Theoretically, you would expect to win your bet once every 37 spins. In practice, it doesn’t work quite like that because of standard deviation and variance, which we explain a little later, but in the long run, each number should be spun roughly once every 37 spins.
For the sake of this example, we’ll work on the basis that each number does appear exactly once every 37 spins.
TRUE ODDS VS. ACTUAL ODDS
- $1 Wager – $37
- Expected Loss – $0
Over 37 spins, you would wager a total of $37, getting a zero return on 36 spins and a $37 return on 1 spin, therefore breaking even.
- $1 Wager – $36
- Expected Loss – $1
$1 as a percentage of $37 is 2.7%. That means that 2.7% is the house edge of this game. To figure out the payout percentage, subtract that edge from 100%. This means the payout percentage is 97.3%.
The house edge/payout percentage is the same regardless of what bet you make at the game. This means that for every $100 wagered at roulette, the theoretical house win is $2.70. While a casino would never make exactly $2.70 for every $100 wagered, over millions of spins, it would average out at about that figure.
It should be noted that the house edge isn’t the same in every casino game, and there’s an obvious advantage to playing games where the edge is low. In theory, the lower the house edge, the less you’ll lose over time.
The size of the house edge is, therefore, something you should take into account when deciding which games you’re going to play. It shouldn’t be the only consideration, though, as some of the games with higher house edges also offer certain advantages.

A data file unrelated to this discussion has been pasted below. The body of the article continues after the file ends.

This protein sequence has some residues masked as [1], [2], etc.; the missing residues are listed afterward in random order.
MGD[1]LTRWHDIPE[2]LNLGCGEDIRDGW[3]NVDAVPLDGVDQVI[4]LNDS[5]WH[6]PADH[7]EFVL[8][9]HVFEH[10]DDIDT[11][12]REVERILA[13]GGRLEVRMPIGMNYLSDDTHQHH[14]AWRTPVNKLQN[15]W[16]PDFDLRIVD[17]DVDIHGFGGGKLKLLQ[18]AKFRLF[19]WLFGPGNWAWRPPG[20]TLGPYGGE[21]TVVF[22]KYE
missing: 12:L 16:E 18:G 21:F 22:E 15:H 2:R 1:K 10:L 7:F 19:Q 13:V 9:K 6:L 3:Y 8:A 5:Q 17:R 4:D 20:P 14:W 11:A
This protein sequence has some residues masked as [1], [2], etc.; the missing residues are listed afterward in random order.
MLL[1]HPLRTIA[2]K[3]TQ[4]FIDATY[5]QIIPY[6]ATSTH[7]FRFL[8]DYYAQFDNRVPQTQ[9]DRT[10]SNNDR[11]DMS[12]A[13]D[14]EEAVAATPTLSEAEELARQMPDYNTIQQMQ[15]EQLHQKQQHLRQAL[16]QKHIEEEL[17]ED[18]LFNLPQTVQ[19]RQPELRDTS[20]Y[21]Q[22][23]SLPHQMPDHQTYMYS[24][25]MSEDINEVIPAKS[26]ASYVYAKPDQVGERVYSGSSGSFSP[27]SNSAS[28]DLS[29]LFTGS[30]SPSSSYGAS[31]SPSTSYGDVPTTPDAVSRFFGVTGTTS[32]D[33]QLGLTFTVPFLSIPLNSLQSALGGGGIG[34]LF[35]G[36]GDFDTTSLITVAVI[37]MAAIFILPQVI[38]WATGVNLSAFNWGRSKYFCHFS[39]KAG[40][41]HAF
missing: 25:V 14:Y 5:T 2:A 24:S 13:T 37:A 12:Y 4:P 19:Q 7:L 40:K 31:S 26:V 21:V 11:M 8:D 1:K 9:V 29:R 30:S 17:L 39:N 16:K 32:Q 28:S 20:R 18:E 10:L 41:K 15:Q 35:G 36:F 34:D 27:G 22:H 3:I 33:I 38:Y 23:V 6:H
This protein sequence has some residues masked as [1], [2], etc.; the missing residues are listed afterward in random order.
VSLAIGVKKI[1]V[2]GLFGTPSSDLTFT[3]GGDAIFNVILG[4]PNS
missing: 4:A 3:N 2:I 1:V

How Players Win at Casinos
We have shown above that the casino will always win in the long run. You might then think that it’s pointless to play casino games, because you’ll never win. It is, however, perfectly possible to win at casinos, despite the existence of the house edge.
This is because it takes millions of bets for the house edge to even itself out, and there’s absolutely no reason why a player cannot beat the edge in the short term.
Let’s go back to the example we just used, where you were betting $1 on a single number at roulette. With this method, even with the house edge, there are a number of potential outcomes for you to make money:
This is an entirely conceivable outcome and would immediately put you in profit of $35. If you stopped straight away, then you would be ahead. Even if you played for another twenty spins without winning, you could still walk away in profit.
If you played, say, one hundred spins and your number came up five times, then you would be comfortably in profit. You’d have lost ninety-five times, losing a total of $95, but the five times you won would have made you $175. Your overall profit would be $80 ($175 – $95).
Take blackjack, for example. It’s quite possible to win several hands in a row playing blackjack, and it’s far from uncommon for players to go on extended winning streaks.
Then there are slot games. You could spend just a few dollars playing slot games and win thousands, or even hundreds of thousands. You’d need a big slice of luck, of course, but it could happen.
The very essence of casino games is basically that the odds are ultimately against you, but there’s always the chance that you can upset those odds.
You never know exactly what’s going to happen, but it’s always enjoyable to find out, and that’s what makes casino games so exciting.